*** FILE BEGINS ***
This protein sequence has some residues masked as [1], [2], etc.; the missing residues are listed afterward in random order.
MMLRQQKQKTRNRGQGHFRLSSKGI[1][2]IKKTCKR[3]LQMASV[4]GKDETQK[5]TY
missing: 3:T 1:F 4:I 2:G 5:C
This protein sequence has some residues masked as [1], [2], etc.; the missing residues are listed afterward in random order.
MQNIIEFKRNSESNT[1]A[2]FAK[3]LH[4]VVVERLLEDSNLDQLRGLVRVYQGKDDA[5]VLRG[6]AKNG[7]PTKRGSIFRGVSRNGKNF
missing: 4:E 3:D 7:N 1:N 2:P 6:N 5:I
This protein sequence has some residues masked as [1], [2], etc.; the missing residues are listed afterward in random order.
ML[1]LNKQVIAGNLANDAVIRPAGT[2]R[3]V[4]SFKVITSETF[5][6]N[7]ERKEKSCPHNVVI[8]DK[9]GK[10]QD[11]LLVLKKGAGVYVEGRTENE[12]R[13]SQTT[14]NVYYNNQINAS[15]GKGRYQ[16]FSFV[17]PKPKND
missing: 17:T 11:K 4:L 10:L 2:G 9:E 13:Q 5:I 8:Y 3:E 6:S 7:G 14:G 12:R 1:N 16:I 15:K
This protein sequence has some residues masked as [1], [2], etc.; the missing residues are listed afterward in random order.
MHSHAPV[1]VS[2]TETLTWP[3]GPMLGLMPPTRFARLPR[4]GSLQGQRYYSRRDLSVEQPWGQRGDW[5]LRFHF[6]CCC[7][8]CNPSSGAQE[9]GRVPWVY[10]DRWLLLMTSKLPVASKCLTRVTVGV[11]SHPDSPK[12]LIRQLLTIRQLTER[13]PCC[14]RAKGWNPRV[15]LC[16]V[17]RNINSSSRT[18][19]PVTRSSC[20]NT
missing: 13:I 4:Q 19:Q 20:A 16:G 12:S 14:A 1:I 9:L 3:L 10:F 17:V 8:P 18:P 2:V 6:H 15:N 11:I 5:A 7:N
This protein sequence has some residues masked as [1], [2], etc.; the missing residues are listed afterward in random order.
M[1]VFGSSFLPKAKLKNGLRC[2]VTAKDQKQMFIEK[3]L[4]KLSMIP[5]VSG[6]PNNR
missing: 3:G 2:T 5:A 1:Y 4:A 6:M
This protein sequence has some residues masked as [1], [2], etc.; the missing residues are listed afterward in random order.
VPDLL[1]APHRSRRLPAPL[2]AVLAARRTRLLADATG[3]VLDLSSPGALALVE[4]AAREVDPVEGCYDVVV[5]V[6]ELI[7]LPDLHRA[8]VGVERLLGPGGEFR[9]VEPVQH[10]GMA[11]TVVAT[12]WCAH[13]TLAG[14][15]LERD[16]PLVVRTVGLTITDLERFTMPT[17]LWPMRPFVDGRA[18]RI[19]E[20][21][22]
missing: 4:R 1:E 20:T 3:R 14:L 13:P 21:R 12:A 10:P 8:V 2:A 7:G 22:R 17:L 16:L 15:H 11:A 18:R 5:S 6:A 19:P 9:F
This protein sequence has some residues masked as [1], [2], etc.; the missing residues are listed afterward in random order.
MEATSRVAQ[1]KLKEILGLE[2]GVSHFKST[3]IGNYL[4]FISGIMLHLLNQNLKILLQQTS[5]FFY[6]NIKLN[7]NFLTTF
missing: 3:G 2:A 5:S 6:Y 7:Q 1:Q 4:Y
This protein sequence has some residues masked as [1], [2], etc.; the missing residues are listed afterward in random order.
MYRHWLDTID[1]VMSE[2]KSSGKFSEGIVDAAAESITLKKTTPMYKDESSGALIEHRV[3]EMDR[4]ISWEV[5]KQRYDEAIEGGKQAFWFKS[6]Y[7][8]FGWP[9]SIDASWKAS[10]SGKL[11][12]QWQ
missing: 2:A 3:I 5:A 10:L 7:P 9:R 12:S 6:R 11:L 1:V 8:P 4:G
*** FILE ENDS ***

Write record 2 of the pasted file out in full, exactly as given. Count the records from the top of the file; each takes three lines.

This protein sequence has some residues masked as [1], [2], etc.; the missing residues are listed afterward in random order.
MQNIIEFKRNSESNT[1]A[2]FAK[3]LH[4]VVVERLLEDSNLDQLRGLVRVYQGKDDA[5]VLRG[6]AKNG[7]PTKRGSIFRGVSRNGKNF
missing: 4:E 3:D 7:N 1:N 2:P 6:N 5:I